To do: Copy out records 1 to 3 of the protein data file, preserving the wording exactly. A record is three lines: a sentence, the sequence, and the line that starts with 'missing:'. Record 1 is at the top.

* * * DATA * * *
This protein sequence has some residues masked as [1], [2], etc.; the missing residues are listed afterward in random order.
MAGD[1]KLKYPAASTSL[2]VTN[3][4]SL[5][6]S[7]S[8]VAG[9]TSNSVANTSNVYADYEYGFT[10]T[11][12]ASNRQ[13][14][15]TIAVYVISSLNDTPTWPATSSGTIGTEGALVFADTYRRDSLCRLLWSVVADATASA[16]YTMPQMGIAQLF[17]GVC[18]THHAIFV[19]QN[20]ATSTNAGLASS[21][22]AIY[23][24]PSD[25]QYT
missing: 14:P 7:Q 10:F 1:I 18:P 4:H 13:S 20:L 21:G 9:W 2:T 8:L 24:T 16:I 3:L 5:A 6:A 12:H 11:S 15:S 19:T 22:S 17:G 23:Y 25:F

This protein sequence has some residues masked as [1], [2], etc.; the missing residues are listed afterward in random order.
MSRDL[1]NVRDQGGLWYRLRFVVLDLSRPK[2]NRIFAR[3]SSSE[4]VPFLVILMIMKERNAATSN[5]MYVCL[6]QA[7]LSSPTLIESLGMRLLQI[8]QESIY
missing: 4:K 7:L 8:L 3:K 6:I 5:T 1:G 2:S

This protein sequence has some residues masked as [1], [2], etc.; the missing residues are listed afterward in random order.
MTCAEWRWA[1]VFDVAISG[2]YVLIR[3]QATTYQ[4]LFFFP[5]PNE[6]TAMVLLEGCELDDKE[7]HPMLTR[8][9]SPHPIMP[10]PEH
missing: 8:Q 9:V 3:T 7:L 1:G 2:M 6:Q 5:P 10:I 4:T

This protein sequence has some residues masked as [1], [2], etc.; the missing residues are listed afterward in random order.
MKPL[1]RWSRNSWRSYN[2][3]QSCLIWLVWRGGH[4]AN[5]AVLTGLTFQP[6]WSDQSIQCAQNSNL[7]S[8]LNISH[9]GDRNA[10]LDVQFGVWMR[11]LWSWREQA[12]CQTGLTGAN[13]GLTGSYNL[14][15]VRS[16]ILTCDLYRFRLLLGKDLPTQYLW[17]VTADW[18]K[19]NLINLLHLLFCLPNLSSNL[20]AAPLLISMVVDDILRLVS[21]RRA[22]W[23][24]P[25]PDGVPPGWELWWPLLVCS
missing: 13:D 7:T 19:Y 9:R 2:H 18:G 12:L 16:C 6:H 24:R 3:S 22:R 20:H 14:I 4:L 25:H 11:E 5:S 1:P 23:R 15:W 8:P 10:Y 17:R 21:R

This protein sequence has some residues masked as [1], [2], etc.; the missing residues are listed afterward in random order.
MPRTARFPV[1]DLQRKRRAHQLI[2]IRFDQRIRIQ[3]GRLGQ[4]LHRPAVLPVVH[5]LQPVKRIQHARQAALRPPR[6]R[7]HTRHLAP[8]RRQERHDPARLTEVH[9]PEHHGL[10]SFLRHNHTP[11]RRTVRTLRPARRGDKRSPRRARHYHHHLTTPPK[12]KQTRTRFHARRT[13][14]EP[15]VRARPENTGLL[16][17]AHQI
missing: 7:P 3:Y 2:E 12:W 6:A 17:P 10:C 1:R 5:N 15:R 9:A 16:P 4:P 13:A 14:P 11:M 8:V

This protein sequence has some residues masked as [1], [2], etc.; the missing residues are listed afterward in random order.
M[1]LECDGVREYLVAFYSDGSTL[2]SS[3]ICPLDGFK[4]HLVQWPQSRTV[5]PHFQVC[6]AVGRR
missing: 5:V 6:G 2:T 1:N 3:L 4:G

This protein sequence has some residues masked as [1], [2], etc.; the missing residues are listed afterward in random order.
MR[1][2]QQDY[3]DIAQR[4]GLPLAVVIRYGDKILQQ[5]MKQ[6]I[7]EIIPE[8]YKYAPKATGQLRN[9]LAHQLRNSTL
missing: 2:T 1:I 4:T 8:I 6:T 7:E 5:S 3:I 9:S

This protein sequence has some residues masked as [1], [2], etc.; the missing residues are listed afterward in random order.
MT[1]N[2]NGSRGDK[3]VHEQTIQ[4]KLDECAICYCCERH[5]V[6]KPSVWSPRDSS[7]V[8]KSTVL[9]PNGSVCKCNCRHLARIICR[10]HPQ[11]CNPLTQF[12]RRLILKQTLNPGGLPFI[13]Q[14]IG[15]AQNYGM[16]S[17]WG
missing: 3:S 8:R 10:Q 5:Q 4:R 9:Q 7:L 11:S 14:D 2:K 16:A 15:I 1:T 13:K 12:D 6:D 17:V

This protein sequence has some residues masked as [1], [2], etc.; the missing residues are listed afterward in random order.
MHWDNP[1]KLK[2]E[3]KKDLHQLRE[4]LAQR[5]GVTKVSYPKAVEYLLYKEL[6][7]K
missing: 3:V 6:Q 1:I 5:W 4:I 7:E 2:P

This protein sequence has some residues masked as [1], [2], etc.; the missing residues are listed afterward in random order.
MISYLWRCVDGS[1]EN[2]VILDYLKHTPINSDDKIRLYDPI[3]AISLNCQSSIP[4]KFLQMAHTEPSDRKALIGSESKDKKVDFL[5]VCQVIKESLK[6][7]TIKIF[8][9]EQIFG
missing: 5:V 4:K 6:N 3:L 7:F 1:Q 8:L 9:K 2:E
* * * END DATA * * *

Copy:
This protein sequence has some residues masked as [1], [2], etc.; the missing residues are listed afterward in random order.
MAGD[1]KLKYPAASTSL[2]VTN[3][4]SL[5][6]S[7]S[8]VAG[9]TSNSVANTSNVYADYEYGFT[10]T[11][12]ASNRQ[13][14][15]TIAVYVISSLNDTPTWPATSSGTIGTEGALVFADTYRRDSLCRLLWSVVADATASA[16]YTMPQMGIAQLF[17]GVC[18]THHAIFV[19]QN[20]ATSTNAGLASS[21][22]AIY[23][24]PSD[25]QYT
missing: 14:P 7:Q 10:F 1:I 18:P 4:H 13:S 20:L 21:G 9:W 2:T 8:L 24:T 16:I 3:L 5:A 6:A 12:H 11:S 15:S 19:T 22:S 17:G 23:Y 25:F

This protein sequence has some residues masked as [1], [2], etc.; the missing residues are listed afterward in random order.
MSRDL[1]NVRDQGGLWYRLRFVVLDLSRPK[2]NRIFAR[3]SSSE[4]VPFLVILMIMKERNAATSN[5]MYVCL[6]QA[7]LSSPTLIESLGMRLLQI[8]QESIY
missing: 4:K 7:L 8:L 3:K 6:I 5:T 1:G 2:S

This protein sequence has some residues masked as [1], [2], etc.; the missing residues are listed afterward in random order.
MTCAEWRWA[1]VFDVAISG[2]YVLIR[3]QATTYQ[4]LFFFP[5]PNE[6]TAMVLLEGCELDDKE[7]HPMLTR[8][9]SPHPIMP[10]PEH
missing: 8:Q 9:V 3:T 7:L 1:G 2:M 6:Q 5:P 10:I 4:T